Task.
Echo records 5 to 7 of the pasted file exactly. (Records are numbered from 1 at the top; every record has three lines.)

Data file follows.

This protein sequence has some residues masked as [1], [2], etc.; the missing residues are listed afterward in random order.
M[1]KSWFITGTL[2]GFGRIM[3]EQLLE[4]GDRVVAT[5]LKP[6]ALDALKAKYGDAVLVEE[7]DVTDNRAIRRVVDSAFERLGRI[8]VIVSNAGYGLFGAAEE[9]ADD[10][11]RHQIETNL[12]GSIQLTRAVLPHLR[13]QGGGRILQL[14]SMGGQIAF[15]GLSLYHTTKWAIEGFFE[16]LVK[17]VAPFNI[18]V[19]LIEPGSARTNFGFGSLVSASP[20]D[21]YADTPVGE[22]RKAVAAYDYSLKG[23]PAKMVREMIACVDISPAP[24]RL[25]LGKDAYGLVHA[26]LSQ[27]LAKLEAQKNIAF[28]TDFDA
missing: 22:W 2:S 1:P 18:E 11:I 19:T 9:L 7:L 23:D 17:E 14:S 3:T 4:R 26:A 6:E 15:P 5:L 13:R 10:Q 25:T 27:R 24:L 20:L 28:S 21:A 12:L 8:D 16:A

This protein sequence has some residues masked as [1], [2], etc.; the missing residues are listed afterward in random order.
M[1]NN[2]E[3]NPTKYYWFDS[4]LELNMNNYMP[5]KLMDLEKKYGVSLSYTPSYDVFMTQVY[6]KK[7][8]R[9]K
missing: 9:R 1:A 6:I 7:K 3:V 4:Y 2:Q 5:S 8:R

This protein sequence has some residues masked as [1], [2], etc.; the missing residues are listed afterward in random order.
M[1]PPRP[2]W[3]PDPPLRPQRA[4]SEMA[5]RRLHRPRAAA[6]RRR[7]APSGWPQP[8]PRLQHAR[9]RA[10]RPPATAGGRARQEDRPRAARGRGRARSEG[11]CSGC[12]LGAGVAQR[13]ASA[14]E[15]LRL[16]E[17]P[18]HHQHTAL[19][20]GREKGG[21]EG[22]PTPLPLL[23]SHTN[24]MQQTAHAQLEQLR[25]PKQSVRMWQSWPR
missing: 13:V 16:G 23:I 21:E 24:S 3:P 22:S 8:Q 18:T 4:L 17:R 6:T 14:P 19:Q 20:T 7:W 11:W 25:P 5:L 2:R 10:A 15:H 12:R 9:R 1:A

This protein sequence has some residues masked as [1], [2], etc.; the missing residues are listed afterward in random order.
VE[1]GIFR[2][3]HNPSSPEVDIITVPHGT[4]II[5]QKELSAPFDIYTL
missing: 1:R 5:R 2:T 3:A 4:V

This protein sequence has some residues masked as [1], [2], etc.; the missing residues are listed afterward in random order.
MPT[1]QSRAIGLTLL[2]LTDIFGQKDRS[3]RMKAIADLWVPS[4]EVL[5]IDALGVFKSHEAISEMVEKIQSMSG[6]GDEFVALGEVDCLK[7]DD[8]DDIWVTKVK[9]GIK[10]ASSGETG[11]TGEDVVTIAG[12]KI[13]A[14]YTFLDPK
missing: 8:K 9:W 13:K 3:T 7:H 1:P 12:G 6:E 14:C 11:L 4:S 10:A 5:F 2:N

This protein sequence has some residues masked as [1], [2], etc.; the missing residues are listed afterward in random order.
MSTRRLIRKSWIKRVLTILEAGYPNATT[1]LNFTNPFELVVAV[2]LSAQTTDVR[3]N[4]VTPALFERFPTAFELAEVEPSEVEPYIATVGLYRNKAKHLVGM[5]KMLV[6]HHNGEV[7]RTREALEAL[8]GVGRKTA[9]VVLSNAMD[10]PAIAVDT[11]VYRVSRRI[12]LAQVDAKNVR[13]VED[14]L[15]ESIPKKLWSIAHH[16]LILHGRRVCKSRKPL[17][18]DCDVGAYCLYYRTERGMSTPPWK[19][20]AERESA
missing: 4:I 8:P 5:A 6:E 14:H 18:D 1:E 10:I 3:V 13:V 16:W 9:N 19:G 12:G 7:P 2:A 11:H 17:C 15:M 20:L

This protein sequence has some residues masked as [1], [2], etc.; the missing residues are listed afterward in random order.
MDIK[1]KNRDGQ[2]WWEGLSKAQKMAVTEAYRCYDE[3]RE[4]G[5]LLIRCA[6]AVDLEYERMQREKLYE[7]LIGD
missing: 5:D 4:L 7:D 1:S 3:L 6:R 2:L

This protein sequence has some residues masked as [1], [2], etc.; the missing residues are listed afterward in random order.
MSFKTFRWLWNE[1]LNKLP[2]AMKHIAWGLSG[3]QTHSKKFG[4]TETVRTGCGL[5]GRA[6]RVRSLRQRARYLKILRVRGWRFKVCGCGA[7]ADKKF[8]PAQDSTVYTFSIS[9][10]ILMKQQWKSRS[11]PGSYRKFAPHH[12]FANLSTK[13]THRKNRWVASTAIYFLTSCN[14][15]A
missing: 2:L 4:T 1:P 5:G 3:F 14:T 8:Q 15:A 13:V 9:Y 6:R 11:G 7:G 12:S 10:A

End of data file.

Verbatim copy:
This protein sequence has some residues masked as [1], [2], etc.; the missing residues are listed afterward in random order.
MPT[1]QSRAIGLTLL[2]LTDIFGQKDRS[3]RMKAIADLWVPS[4]EVL[5]IDALGVFKSHEAISEMVEKIQSMSG[6]GDEFVALGEVDCLK[7]DD[8]DDIWVTKVK[9]GIK[10]ASSGETG[11]TGEDVVTIAG[12]KI[13]A[14]YTFLDPK
missing: 8:K 9:W 13:K 3:T 7:H 1:P 12:G 6:E 14:C 11:L 4:S 10:A 5:F 2:N

This protein sequence has some residues masked as [1], [2], etc.; the missing residues are listed afterward in random order.
MSTRRLIRKSWIKRVLTILEAGYPNATT[1]LNFTNPFELVVAV[2]LSAQTTDVR[3]N[4]VTPALFERFPTAFELAEVEPSEVEPYIATVGLYRNKAKHLVGM[5]KMLV[6]HHNGEV[7]RTREALEAL[8]GVGRKTA[9]VVLSNAMD[10]PAIAVDT[11]VYRVSRRI[12]LAQVDAKNVR[13]VED[14]L[15]ESIPKKLWSIAHH[16]LILHGRRVCKSRKPL[17][18]DCDVGAYCLYYRTERGMSTPPWK[19][20]AERESA
missing: 4:I 8:P 5:A 6:E 14:H 18:D 1:E 10:I 3:V 13:V 16:W 9:N 19:G 12:G 7:P 2:A 11:H 17:C 15:M 20:L

This protein sequence has some residues masked as [1], [2], etc.; the missing residues are listed afterward in random order.
MDIK[1]KNRDGQ[2]WWEGLSKAQKMAVTEAYRCYDE[3]RE[4]G[5]LLIRCA[6]AVDLEYERMQREKLYE[7]LIGD
missing: 5:D 4:L 7:D 1:S 3:L 6:R 2:L